Friday, July 09, 2004


I came across this story on another blog called Sadly, No!, and all I can say is that I am in shock. Apparently, U.S. forces in Iraq have been imprisoning children at Abu Ghraib and elsewhere, and these children were subjected to some of the same abuse and torture that has been widely reported in U.S. media. According to a U.S. soldier who was stationed at Abu Ghraib for a year, there is a special children's section at Abu Ghraib -- a secret detention facility. Could Osama Bin Laden himself have written a more compelling recruitment storyline?

The U.S. media has yet to pick up on the child prisoner abuse scandal, but it is being widely reported in Europe. There is even a documentary running on German television discussing the matter.

As reported in the Norwegian press, "Norwegian authorities reacted with shock and disgust Tuesday to a documentary on German TV that American soldiers allegedly have been holding children in prisons in Iraq, and abusing them as well. The Norwegians joined the Red Cross and Amnesty International in calling for an immediate end to the abuse, and release of the underage prisoners, some of whom are as young as 12 years.

In one case, a girl around age 15 was said to have been shoved up against a wall by a group of male soldiers who proceeded to manhandle her. They then started ripping off her clothes, and she was half-naked before military police broke in.

In another case, a boy aged 15 or 16 was stripped naked and sprayed with water before being placed in an open truck and driven around in the cold night air last winter. He then was covered with mud."

The following excerpt, from an interview with Sergeant Samuel Provance of the U.S. Army, is translated from the German documentary, via Sadly, No!:

"He spent half a year stationed at Abu Ghraib. Today, 5 months later, we meet him in Heidelberg. His superiors have strictly forbidden him to speak to journalists about what he experienced in Abu Ghraib. But Provance wants to talk about it nevertheless. His conscience troubles him. He discusses a 16-year old he handled:

'He was very afraid, very alone. He had the thinnest arms I had ever seen.
His whole body trembled. His wrists were so thin we couldn't put handcuffs on him. As I saw him for the first time and led him to the interrogation, I felt sorry. The interrogation specialists threw water over him and put him into a car, drove him around through the extremely cold night. Afterwards, they covered him with mud and showed him to his imprisoned father, on whom they'd tried other interrogation methods.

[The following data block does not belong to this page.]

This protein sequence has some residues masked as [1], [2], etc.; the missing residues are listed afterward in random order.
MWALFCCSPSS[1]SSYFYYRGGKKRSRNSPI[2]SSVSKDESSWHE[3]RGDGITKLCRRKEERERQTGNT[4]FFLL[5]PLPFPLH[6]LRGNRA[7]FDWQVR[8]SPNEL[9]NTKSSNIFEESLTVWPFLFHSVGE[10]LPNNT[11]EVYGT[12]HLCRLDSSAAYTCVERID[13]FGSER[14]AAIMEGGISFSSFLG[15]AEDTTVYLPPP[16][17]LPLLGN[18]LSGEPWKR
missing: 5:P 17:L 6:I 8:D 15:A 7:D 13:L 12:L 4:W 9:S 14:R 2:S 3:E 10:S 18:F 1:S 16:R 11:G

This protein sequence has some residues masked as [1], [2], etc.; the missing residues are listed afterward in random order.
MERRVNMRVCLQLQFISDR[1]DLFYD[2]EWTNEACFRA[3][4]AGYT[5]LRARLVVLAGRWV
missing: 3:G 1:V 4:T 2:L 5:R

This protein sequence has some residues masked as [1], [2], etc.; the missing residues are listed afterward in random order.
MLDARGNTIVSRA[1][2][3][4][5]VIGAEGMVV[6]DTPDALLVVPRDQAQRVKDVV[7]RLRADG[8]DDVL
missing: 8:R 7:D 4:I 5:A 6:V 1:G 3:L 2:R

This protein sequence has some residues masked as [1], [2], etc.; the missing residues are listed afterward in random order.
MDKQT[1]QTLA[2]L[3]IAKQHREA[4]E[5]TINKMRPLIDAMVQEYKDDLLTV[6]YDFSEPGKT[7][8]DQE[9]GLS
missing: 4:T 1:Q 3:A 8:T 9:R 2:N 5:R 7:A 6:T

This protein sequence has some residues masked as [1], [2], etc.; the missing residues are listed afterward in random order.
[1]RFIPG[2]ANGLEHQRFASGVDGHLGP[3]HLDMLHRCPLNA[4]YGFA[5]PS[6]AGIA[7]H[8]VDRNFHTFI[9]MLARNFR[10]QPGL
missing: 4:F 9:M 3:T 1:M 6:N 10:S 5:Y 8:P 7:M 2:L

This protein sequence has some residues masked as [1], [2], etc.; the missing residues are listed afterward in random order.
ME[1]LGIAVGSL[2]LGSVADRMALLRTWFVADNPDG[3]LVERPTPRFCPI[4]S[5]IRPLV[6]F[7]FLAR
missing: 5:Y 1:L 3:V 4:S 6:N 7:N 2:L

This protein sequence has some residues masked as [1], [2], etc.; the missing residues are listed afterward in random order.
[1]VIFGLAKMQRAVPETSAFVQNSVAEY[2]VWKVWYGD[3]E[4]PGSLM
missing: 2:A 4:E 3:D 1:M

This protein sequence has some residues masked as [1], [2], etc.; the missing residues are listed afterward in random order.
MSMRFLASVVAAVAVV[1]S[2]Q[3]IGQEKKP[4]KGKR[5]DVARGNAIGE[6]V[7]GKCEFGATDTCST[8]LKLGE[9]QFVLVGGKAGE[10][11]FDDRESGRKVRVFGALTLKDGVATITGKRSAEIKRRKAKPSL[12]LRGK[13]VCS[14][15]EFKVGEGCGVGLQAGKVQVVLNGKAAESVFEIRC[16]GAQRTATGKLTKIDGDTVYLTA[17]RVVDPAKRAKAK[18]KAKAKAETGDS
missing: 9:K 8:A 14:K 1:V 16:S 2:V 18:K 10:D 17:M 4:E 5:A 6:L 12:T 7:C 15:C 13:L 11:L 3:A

They hadn't been able to get him to speak, though. The interrogation specialists told me that after the father saw his son in this condition, his heart was broken, he started crying, and he promised to tell them anything they wanted.'

Sadly, No! also has the following list of quotes from various international organizations, particularly UNICEF, which has written am report on this subject published earlier this week:

"Children picked up in Basra and Kerbala were routinely transferred to a prison in Um Qasr." --UNICEF

"This classification of children as 'prisoners' is alarming given that they are held for an undetermined period of time, without contact with their family or expectation of a trial." --UNICEF

UNICEF will not make any comments about this yet to be released report. [...] We look for additional information and contact the International Committee of the Red Cross. After several discussions, additional confirmation, including numbers:

"Over the course of 19 visits in 6 different detention facilities from January to May of this year, we counted 107 children. These facilities were under the control of coalition troops." --Florian Westphal, ICRC.

The ICRC found minors in both Qasr and Abu Ghraib. Two international organizations confirm, independently, that coalition troops have jailed Iraqi children. But information directly from the prisons remains unavailable. UNICEF was not able to visit the children's prison in Baghdad:

"UNICEF asked to visit this facility in July 2003, but access was denied." --UNICEF

No independent observers have been in this facility since December, according to UNICEF. [...]

During a visit for the press at Abu Ghraib, no children were seen. We stand by our report: Four sources confirm independently the detention of children in Iraq. Two witnesses allege abuse. [...] --Report by Thomas Reutter.

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